In her new book Girls Gone Mild: Young Women Reclaim Self-Respect and Find It’s Not Bad to Be Good, Wendy Shalit takes up the important question of the cultural prevalence of the image of the “bad girl” and its consequences for young women. Shalit has amassed a great number of examples of ways in which the image of the “good girl” is maligned, and tells the stories of a few young women who are reclaiming the word “good.” Indeed, one of the best parts of her book is the chapter on a group of “Girlcotters” who challenged Abercrombie & Fitch for selling T-shirts emblazoned with such obnoxious slogans as “WHO NEEDS BRAINS WHEN YOU HAVE THESE?” — and succeeded in getting them removed from stores.
The book has other impressive parts — e.g., Shalit’s discussion of meanness between girls and the way it is condoned and even encouraged. Unfortunately, however, the author steadily undermines her own purpose — beginning with the book’s very title. Shalit is, of course, referring to the now old-news phenomenon that is Girls Gone Wild, in which a camera crew offers young women prizes (like a T-shirt or a hat) in exchange for allowing the crew to film them doing some kind of embarrassing, inebriated stunt, usually involving flashing or stripping. Shalit replaces the “Wild” with “Mild” in order to champion a new kind of girl, one who isn’t afraid to flaunt what the author damagingly calls “modesty.”
The problem with “modesty” is that its definition is rather nebulous, so Shalit ends up sounding simply buttoned-up — instead of better, tougher, and more conscious than the hyper-sexualized, man-pleasing Everygirl she describes. So wary is Shalit of borrowing terms from women’s liberation advocates of the 1960s that she misses the opportunity to emphasize building self-esteem apart from — rather than in simple opposition to — such detrimental influences as Girls Gone Wild. Though Shalit seeks to expand and clarify her definition of “modesty,” chastising those baby boomers and Second Wave feminists who call it a code word for “repression,” she largely fails in the attempt.
In order to make the book appealing to younger female audiences, Shalit misguidedly ends each chapter with an “exercise.” In one of these, she offers a recipe for apple pie as an alternative to compromising one’s values and as a way of “pleasing with integrity.” In response to Pia Catton’s review of Girls Gone Mild in the Wall Street Journal, in which Catton also criticized Shalit’s apple-pie exercise, Shalit wrote on her website: “My suggestion to please via apple pie instead of doling out unwanted sexual favors was not ‘cheerleading’–it was a joke! I realize that not everyone will share my sense of humor, and that’s fine.” I’m not sure at whom Shalit’s joke is aimed, feminists or good girls; in any case, the exercise is not only unfunny, but also disappointing, and will serve as Exhibit A for those who want to dismiss Shalit’s point of view.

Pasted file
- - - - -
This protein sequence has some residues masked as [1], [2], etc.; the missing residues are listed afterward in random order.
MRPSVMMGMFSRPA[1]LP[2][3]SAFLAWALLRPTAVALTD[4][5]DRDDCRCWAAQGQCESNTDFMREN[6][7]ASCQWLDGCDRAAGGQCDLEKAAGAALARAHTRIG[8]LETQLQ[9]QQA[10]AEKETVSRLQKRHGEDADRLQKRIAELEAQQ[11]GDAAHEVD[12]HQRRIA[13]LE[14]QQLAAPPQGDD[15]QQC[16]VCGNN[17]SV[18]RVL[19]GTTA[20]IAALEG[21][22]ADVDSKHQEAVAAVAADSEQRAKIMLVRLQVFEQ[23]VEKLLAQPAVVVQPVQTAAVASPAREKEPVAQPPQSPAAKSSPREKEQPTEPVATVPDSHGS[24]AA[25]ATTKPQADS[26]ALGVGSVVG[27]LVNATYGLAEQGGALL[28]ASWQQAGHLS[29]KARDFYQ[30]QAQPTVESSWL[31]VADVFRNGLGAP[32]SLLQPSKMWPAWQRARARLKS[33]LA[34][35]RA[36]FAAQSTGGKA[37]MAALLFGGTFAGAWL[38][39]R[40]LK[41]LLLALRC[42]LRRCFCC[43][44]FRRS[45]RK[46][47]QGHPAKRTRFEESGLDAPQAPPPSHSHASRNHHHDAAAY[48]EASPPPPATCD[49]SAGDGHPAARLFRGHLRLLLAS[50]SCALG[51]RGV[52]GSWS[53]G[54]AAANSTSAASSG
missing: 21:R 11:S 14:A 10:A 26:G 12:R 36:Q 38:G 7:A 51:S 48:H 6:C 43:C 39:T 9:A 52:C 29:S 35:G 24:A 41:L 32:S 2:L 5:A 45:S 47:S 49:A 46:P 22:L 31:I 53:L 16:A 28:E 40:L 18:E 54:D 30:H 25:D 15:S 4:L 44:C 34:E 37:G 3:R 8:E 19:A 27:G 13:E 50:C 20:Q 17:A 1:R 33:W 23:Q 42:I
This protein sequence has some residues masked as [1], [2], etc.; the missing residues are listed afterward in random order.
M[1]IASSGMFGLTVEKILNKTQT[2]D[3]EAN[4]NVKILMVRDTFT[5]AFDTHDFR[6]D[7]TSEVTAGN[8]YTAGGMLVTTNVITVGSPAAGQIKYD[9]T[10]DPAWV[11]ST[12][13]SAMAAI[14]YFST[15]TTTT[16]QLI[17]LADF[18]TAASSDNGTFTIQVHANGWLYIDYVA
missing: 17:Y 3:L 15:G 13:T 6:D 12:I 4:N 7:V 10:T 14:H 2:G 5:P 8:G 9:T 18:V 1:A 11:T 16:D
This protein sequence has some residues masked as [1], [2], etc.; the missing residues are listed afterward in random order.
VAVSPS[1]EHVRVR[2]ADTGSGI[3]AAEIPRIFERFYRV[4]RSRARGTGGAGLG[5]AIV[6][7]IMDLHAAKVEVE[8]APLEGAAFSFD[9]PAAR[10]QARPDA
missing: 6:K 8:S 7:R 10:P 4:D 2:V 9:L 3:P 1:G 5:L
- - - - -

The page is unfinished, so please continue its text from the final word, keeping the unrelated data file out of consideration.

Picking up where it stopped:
Shalit does describe very skillfully the “self-actualization through badness” that she sees as subtly encoded by popular culture. When she discusses an article in Jane that features a 29-year-old virgin whose own father votes on a man to take her virginity, Shalit is in her element: Here, she points out, is a mainstream women’s magazine’s disturbing and detrimental obsession with sexuality as the key to being a “liberated” individual. Unfortunately, though, Shalit’s choice of examples is uneven. She recounts, for instance, the story of a mother who rented a hotel room for her 13-year-old daughter and a 14-year-old friend to have sex with older men (the mother eventually pled guilty to second-degree rape charges). Shalit clumsily lumps this egregious case of criminality together with much more useful examples, ones that involve common and easily missed offenses on the part of typical parents (such as a cavalier or unthinking attitude to their children’s sexual lives). The result of the juxtaposition is to make the more effective parts of Shalit’s argument difficult to swallow.
Shalit writes: “If you want to fight the sexualization of girls’ bodies and you want to do it effectively, then you have to allow for a concept of wholesomeness and a certain internal focus.” And she’s absolutely right. When some feminists — Shalit, laudably, distinguishes the good from the bad among feminists — denigrate the notion of “judging other women’s choices,” they can end up leaving perhaps too much room for the role of sex object to be promoted to young women as the most glamorous choice. Shalit would have been better served by devoting more of Girls Gone Mild to a discussion of how we got to this point. The women in the Girls Gone Wild videos signed their fateful release forms; what needs to be examined is the impulse that made them sign, the very impulse that is now so widely encouraged. Shalit fails to focus on these second-order desires of women — what makes them want to take part in such a hypersexualized culture? As a result, while Shalit describes the cultural problem discerningly, she ends up treating it flimsily: In attempting a direct substitution of mildness for wildness, she loses focus and persuasiveness.
–Sarah Hetherington is a rising junior at the University of Chicago and an intern for National Review.